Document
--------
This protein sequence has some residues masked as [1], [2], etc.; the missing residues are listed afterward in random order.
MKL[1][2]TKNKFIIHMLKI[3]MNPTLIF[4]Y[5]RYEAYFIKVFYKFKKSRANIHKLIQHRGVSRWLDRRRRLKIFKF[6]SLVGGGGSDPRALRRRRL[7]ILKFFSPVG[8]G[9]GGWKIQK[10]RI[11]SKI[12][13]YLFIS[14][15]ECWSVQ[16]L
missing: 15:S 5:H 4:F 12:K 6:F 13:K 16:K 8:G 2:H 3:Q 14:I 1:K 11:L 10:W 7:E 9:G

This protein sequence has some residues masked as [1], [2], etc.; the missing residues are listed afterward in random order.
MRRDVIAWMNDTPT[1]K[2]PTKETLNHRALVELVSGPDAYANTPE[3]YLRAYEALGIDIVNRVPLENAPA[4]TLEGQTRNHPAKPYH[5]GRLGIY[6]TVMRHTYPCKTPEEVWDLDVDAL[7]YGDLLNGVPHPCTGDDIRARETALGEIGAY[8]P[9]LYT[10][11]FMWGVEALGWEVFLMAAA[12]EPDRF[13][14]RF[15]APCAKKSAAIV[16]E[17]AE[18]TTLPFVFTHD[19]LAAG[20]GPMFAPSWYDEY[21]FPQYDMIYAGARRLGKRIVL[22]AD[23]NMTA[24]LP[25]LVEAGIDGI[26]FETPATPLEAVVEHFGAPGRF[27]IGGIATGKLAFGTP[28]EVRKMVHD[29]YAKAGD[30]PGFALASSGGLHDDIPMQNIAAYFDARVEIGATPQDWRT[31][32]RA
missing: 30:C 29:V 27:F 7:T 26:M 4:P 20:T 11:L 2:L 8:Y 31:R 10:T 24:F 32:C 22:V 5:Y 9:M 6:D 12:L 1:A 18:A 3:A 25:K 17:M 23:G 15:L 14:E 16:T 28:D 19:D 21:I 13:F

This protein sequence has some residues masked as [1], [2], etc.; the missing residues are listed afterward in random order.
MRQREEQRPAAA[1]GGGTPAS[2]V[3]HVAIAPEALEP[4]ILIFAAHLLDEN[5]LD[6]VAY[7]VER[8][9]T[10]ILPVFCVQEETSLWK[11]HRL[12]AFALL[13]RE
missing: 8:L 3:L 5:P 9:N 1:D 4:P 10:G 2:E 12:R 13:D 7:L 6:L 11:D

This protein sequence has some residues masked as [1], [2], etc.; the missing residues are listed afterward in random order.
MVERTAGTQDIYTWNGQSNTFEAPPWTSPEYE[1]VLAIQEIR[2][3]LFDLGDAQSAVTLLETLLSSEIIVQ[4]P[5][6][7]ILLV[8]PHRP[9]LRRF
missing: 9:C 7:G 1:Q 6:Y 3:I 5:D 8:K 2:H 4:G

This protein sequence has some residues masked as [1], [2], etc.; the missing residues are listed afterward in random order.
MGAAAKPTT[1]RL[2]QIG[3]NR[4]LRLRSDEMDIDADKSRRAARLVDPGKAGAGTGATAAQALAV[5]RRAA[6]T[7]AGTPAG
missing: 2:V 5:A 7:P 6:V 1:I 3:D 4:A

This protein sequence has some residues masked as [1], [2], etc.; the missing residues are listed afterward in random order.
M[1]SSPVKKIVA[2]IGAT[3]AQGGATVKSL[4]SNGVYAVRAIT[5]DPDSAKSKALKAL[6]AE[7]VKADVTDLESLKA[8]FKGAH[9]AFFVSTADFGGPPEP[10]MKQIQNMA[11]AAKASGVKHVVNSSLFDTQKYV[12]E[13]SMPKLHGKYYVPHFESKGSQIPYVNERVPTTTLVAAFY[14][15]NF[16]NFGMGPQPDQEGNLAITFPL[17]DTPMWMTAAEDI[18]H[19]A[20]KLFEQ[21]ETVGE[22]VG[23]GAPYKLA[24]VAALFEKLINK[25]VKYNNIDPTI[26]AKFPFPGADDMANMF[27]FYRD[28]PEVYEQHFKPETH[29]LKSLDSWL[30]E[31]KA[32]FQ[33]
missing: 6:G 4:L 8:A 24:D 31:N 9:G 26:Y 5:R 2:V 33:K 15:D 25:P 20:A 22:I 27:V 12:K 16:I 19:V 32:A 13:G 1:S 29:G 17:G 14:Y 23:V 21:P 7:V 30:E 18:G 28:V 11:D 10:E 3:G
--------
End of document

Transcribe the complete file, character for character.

This protein sequence has some residues masked as [1], [2], etc.; the missing residues are listed afterward in random order.
MKL[1][2]TKNKFIIHMLKI[3]MNPTLIF[4]Y[5]RYEAYFIKVFYKFKKSRANIHKLIQHRGVSRWLDRRRRLKIFKF[6]SLVGGGGSDPRALRRRRL[7]ILKFFSPVG[8]G[9]GGWKIQK[10]RI[11]SKI[12][13]YLFIS[14][15]ECWSVQ[16]L
missing: 15:S 5:H 4:F 12:K 6:F 13:K 16:K 8:G 2:H 3:Q 14:I 1:K 11:L 10:W 7:E 9:G

This protein sequence has some residues masked as [1], [2], etc.; the missing residues are listed afterward in random order.
MRRDVIAWMNDTPT[1]K[2]PTKETLNHRALVELVSGPDAYANTPE[3]YLRAYEALGIDIVNRVPLENAPA[4]TLEGQTRNHPAKPYH[5]GRLGIY[6]TVMRHTYPCKTPEEVWDLDVDAL[7]YGDLLNGVPHPCTGDDIRARETALGEIGAY[8]P[9]LYT[10][11]FMWGVEALGWEVFLMAAA[12]EPDRF[13][14]RF[15]APCAKKSAAIV[16]E[17]AE[18]TTLPFVFTHD[19]LAAG[20]GPMFAPSWYDEY[21]FPQYDMIYAGARRLGKRIVL[22]AD[23]NMTA[24]LP[25]LVEAGIDGI[26]FETPATPLEAVVEHFGAPGRF[27]IGGIATGKLAFGTP[28]EVRKMVHD[29]YAKAGD[30]PGFALASSGGLHDDIPMQNIAAYFDARVEIGATPQDWRT[31][32]RA
missing: 30:C 29:V 27:F 7:T 26:M 4:P 20:T 11:L 2:L 8:Y 31:R 10:T 24:F 32:C 22:V 5:Y 9:M 6:D 12:L 1:A 18:A 3:A 25:K 17:M 23:G 15:L 14:E 16:T 28:D 19:D 21:I 13:F

This protein sequence has some residues masked as [1], [2], etc.; the missing residues are listed afterward in random order.
MRQREEQRPAAA[1]GGGTPAS[2]V[3]HVAIAPEALEP[4]ILIFAAHLLDEN[5]LD[6]VAY[7]VER[8][9]T[10]ILPVFCVQEETSLWK[11]HRL[12]AFALL[13]RE
missing: 8:L 3:L 5:P 9:N 1:D 4:P 10:G 2:E 12:R 13:D 7:L 6:L 11:D

This protein sequence has some residues masked as [1], [2], etc.; the missing residues are listed afterward in random order.
MVERTAGTQDIYTWNGQSNTFEAPPWTSPEYE[1]VLAIQEIR[2][3]LFDLGDAQSAVTLLETLLSSEIIVQ[4]P[5][6][7]ILLV[8]PHRP[9]LRRF
missing: 9:C 7:G 1:Q 6:Y 3:I 5:D 8:K 2:H 4:G

This protein sequence has some residues masked as [1], [2], etc.; the missing residues are listed afterward in random order.
MGAAAKPTT[1]RL[2]QIG[3]NR[4]LRLRSDEMDIDADKSRRAARLVDPGKAGAGTGATAAQALAV[5]RRAA[6]T[7]AGTPAG
missing: 2:V 5:A 7:P 6:V 1:I 3:D 4:A

This protein sequence has some residues masked as [1], [2], etc.; the missing residues are listed afterward in random order.
M[1]SSPVKKIVA[2]IGAT[3]AQGGATVKSL[4]SNGVYAVRAIT[5]DPDSAKSKALKAL[6]AE[7]VKADVTDLESLKA[8]FKGAH[9]AFFVSTADFGGPPEP[10]MKQIQNMA[11]AAKASGVKHVVNSSLFDTQKYV[12]E[13]SMPKLHGKYYVPHFESKGSQIPYVNERVPTTTLVAAFY[14][15]NF[16]NFGMGPQPDQEGNLAITFPL[17]DTPMWMTAAEDI[18]H[19]A[20]KLFEQ[21]ETVGE[22]VG[23]GAPYKLA[24]VAALFEKLINK[25]VKYNNIDPTI[26]AKFPFPGADDMANMF[27]FYRD[28]PEVYEQHFKPETH[29]LKSLDSWL[30]E[31]KA[32]FQ[33]
missing: 6:G 4:L 8:A 24:D 31:N 9:G 26:Y 5:R 2:V 33:K 15:D 25:P 20:A 22:I 27:V 12:K 16:I 19:V 32:A 13:G 1:S 29:G 17:G 14:Y 23:V 21:P 7:V 30:E 18:G 28:V 11:D 10:E 3:G